Disclaimer: this is a work of fiction.
Part Twelve: Seasons 28-29 (1991-92)
As Colin Baker approached, and then passed, Tom Baker’s record of seven years as the Doctor, it was clear that his era was drawing to a close. Baker believed he had done all he could with the character, and announced he would leave at the end of his eighth season. JNT began the search for a replacement.
Continuity would be retained through the Doctor’s two companions - Ace (Sophie Aldred) and Richard (Gerard Murphy), a 17th century former henchman of Lady Peinforte (introduced in season 25’s Silver Nemesis, but Murphy did not join the regular cast until season 28’s Timewyrm).
Timewyrm was co-written by a new writer, but one who would go on to become a regular contributor to Doctor Who - Paul Cornell. Cornell had been a long-time fan of the show, often citing the story Twin Dilemma as an inspiration for him to become a writer. Like Twin Dilemma, Timewyrm is often cited as a turning point in the history of Doctor Who, being the climax of Andrew Cartmel’s Masterplan - the Doctor confronts himself within his own psyche and is reconciled to his past (the exact nature of which remains unspecified to the viewers). Thus Timewyrm could also be said to see a turning point in the character of the Doctor.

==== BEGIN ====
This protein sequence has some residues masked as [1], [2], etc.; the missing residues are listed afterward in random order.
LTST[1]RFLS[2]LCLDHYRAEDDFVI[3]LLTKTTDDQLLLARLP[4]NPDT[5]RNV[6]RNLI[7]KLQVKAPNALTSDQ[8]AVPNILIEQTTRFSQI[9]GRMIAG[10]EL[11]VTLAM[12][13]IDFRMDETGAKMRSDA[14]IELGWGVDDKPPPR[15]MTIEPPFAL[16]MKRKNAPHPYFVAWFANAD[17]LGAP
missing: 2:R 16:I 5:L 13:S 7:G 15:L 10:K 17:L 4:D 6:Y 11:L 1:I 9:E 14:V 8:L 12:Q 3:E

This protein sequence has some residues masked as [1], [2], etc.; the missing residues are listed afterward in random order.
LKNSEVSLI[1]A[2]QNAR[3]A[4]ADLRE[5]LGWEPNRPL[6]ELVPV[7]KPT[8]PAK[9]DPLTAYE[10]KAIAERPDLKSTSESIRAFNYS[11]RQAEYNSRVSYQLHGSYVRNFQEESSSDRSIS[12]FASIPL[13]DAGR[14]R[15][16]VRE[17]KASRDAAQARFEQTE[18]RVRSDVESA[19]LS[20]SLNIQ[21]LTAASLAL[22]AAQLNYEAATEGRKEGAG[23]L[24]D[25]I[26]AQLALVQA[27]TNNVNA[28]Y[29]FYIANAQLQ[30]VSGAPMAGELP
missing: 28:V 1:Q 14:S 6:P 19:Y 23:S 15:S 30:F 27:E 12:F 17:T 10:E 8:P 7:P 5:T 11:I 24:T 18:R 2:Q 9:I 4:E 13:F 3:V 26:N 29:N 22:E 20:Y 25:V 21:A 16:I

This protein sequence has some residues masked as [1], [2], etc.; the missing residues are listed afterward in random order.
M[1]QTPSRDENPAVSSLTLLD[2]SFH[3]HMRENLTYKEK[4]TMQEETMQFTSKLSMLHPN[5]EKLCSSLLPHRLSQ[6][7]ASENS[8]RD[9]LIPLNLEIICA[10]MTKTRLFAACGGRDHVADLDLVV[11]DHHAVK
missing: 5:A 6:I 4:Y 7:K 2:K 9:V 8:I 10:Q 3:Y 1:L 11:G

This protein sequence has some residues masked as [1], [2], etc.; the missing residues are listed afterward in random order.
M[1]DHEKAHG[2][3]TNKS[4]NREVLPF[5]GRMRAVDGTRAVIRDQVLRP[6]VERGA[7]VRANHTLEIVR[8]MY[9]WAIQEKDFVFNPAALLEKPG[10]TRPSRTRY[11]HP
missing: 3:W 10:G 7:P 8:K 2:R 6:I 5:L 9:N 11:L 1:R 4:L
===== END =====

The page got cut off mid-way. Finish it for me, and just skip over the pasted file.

Ratings had once again begun to slip around this time, and they would continue to gradually decrease throughout the 1990s, though this trend was observed across all British TV during this decade due to the introduction, and growing popularity, of satellite TV, which diluted ratings across the board. Instead of four channels, a status quo maintained in the UK since 1982, there were now dozens, and the number grew with each year that passed.
JNT saw only that his audience figures were reducing season by season, and feared another attempt by his BBC bosses to remove him or cancel his show. He was therefore determined, as he had been in 1984, to make as much capital as possible out of the publicity surrounding Colin Baker’s departure.
He had decided to cast a relatively unknown children’s entertainer-turned-shakespearean actor called Sylvester McCoy, who had recently been critically acclaimed in the role of Macbeth. McCoy, though a critical success, was not a financial one, and he accepted the part on the grounds that it would be regular paid work for at least a year, as well as increasing his public profile immensely.
Colin Baker finally departed the role of the Doctor at the end of the last episode of season 29, Paul Cornell’s Love and War, the regeneration an event that had been extensively - yet carefully - foreshadowed, both in and out of the series, in a manner not seen since Tom Baker’s final season in 1980-81. It was the end of an era.